Author Archives: tasocial

About tasocial

A site to support those involved in adoption by promoting the use of social media sites as support tools.

Weekly Adoption Shout Out #WASO Week 221

Hello and Happy Friday!

Welcome to WASO, time to get your best blog posts ready to link up with the rest of our wonderful adoption community. Whether you’re an adoptive parent, an adopted person, a prospective adoptive parent, a birth family member or a professional – we’d love for you to add your blog posts below and link up with the Weekly Adoption Shout Out.

No judgement, no rules, just kindness and sharing.

Oh, and if you know of a good adoption related blog, please do encourage them to join in too – it’s always good to hear of new bloggers…


Weekly Adoption Shout Out #WASO Week 220

WASO — WASO — WASO — WASO — WASO

Yes, it’s that time of the week again, get your blog posts at the ready.
Come and tell us what you’ve been up to, what’s been positive, what’s been challenging, or perhaps you’ve found something that works particularly well for your family and you want to share it? The linky is below, so just copy and paste your blog post’s web address/URL into the form.

Please share your favourite posts, and comment to let the writer’s know you found their blog through #WASO.



Weekly Adoption Shout Out #WASO Week 219

Hello again, it’s time for #WASO!

Welcome back to The Adoption Social, home of the Weekly Adoption Shout Out. This week, as always, please add your blog posts to the linky below, and help support our fantastic community of adoption bloggers and social media users. Read, comment and share, then come back next week to do it all again.

Here’s the linky:


Weekly Adoption Shout Out #WASO Week 218

Welcome back to the Weekly Adoption Shout Out

It’s summertime, the schools have finished, aeroplanes and motorways are full of holiday makers, some children are struggling with transitions, others are enjoying free time and lack of formal school. What’s it like for you? Are you attempting a holiday? Do you have older adoptive children that are no longer in school but still struggle with this time of year?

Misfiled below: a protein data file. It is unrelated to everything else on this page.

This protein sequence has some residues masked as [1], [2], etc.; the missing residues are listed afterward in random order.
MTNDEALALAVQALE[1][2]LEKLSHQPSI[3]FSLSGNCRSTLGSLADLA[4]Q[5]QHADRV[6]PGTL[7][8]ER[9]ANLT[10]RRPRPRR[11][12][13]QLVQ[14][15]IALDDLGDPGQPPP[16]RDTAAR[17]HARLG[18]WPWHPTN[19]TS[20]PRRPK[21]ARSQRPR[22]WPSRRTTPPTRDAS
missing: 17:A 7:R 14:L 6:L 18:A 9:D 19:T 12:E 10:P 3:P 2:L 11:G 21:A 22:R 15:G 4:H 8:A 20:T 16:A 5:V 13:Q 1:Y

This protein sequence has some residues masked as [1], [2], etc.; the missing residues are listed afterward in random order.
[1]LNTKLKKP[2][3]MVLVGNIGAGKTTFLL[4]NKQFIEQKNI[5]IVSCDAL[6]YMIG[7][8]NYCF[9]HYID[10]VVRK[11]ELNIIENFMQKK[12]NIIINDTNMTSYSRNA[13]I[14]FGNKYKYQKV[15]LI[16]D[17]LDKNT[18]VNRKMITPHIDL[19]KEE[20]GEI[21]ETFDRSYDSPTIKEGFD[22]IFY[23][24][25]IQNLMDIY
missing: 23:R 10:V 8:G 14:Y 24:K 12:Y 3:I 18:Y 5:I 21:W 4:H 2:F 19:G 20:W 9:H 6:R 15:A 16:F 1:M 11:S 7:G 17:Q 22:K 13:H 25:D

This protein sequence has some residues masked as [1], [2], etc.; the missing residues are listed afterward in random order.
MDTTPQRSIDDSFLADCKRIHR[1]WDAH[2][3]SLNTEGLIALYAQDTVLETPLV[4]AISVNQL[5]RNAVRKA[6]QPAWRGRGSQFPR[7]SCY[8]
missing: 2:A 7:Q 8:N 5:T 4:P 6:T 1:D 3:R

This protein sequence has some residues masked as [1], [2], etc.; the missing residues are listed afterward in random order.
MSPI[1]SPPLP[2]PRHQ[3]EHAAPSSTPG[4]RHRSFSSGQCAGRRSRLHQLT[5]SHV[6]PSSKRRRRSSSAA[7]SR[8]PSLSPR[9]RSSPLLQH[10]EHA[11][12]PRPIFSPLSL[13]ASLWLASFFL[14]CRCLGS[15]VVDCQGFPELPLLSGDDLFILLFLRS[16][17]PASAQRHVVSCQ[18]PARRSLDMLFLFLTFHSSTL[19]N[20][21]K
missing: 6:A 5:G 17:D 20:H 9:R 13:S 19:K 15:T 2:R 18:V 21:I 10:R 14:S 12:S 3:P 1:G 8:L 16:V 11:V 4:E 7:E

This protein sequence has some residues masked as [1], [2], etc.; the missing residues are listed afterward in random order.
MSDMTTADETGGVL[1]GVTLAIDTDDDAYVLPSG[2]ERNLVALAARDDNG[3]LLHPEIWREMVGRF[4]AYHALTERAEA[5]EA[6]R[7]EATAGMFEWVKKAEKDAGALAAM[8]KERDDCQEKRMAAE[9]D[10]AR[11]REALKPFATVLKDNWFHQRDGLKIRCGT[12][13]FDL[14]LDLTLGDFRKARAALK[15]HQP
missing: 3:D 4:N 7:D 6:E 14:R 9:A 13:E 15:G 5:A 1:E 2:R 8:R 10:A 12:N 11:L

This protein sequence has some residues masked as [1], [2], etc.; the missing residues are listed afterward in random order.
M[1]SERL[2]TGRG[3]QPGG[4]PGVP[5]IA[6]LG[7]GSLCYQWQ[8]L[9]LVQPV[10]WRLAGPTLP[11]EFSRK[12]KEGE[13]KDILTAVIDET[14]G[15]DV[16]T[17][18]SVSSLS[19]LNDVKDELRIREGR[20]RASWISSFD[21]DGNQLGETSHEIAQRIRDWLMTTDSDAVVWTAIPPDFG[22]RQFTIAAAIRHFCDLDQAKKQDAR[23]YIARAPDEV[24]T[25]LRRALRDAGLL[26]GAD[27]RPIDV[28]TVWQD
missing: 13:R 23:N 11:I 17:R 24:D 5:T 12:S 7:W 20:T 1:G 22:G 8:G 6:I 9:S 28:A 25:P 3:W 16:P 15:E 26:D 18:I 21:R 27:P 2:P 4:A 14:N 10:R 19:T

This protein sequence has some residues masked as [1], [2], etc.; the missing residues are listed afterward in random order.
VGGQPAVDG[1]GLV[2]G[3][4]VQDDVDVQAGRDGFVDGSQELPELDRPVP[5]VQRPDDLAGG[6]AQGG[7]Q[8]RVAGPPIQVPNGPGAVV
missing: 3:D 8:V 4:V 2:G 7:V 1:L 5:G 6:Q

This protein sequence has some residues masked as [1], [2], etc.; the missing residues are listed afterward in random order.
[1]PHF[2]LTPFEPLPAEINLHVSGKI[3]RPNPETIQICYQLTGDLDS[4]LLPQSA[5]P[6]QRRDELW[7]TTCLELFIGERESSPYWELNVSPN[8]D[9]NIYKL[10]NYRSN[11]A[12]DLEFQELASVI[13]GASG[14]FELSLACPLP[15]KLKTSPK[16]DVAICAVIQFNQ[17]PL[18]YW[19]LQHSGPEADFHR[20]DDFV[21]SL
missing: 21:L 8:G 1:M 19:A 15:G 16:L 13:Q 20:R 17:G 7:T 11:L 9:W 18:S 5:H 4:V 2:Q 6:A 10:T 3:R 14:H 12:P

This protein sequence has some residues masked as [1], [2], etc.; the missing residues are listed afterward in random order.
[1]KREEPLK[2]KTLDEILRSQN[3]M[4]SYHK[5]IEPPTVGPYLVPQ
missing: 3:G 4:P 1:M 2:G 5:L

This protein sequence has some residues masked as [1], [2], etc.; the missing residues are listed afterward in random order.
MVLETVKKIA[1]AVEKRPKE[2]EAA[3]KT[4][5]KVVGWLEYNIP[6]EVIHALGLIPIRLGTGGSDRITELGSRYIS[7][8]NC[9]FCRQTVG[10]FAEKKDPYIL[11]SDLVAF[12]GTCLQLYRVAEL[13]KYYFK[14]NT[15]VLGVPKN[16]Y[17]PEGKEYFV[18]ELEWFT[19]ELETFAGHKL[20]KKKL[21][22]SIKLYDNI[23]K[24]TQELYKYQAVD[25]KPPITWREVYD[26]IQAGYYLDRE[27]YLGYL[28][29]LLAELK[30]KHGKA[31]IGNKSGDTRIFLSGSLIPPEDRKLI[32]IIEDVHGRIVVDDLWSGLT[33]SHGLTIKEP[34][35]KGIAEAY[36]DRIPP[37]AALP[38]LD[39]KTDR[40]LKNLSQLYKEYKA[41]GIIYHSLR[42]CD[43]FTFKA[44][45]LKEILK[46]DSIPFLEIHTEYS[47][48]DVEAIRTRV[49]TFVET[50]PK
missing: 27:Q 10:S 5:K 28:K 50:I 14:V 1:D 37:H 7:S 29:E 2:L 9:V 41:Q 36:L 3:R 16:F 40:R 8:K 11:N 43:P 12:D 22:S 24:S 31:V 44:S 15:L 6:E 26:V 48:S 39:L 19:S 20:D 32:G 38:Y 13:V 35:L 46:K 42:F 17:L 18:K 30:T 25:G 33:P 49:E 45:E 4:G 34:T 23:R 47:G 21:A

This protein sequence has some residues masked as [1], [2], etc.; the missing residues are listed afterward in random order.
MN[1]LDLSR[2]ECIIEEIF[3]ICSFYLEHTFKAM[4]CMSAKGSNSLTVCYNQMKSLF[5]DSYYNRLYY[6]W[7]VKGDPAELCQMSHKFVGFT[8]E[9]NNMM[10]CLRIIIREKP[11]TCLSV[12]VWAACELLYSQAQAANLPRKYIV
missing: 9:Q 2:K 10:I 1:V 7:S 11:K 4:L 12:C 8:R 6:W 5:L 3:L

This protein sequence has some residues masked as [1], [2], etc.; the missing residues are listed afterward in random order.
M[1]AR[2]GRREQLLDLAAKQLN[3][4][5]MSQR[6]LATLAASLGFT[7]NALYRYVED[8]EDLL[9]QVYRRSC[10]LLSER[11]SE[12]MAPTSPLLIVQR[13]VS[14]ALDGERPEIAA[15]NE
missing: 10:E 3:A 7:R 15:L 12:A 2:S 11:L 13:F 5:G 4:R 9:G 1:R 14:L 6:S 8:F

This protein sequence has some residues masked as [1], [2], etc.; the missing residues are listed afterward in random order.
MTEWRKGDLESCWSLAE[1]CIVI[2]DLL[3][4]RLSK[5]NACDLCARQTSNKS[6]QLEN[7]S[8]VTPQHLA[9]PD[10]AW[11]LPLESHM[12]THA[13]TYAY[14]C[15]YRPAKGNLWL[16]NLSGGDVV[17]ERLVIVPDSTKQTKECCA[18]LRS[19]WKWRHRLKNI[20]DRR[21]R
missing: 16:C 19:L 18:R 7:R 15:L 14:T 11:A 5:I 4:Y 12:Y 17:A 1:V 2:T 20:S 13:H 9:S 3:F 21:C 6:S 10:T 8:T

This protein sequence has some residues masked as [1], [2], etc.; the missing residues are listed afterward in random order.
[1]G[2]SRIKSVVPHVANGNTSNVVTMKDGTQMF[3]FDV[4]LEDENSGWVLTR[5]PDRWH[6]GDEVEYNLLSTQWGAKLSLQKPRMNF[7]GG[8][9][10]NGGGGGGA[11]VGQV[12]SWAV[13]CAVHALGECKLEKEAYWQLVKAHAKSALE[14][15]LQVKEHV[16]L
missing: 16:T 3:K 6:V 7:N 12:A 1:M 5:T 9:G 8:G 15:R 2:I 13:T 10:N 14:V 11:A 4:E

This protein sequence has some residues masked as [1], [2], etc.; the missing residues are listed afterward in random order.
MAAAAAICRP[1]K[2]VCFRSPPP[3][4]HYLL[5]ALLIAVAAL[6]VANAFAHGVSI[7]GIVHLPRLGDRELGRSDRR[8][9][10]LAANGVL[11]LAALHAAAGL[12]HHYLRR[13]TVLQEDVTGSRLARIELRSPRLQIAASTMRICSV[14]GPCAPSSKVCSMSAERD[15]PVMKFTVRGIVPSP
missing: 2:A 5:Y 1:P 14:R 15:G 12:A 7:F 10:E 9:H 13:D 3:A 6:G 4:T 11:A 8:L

Share your blog posts below in the link-up form, and we’ll read and share as many as we can on Facebook and on Twitter…



Weekly Adoption Shout Out #WASO Week 217

#WASO time!

Welcome back to another week of #WASO, are you ready to share your blog posts? We’re looking forward to reading them. Linked posts can be on any aspect of adoption, and we encourage you to read and comment on those linked, as well as adding your own post.

DO Please share your favourites on Facebook and Twitter with the hashtag #WASO.
DO Type in your blog url carefully, else it won’t work.
DO Comment on the blogs that link up, and let them know you found them through #WASO.
DO remember to add your own link, after reading the others.
DO check back as new blogs are linked throughout the weekend.

Here’s the linky…


CITIZEN SMITH #ParentPower

 

 

 

 

Life Story Work – There must be a better way?

Hey Sarah, let’s sit down and look at that book about that time you got molested in the park, I’ve got some photos of your assailant. Let’s have a look at them, I know he loved you really. Look here’s you and the police officer that did your forensic examination. How are you feeling?

There are many important things we have to handle as adoptive or foster parents, but to me helping a child make sense of ‘their journey’ has always felt like the most overwhelming.

In this aspect of our role we must act as both counsellor and parent – because what is termed ‘life story work’ is unquestionably counselling and it is unquestionably work. Work we are uniquely ill-equipped to undertake. Work that, in my mind, is important beyond our imagination.

Life story work makes me feel grossly inadequate and it can turn me into an arsehole because when I hear on the news, following one hideous event or another, that “counselling has been made available” to the victims I actually feel jealous on behalf of my child. Jealous! Jealous that I’m left to bumble my way through helping my child make sense of their own traumatic experiences. Jealous of people who have experienced horror I cannot imagine and who are perfectly entitled to receive support. How screwed up is that!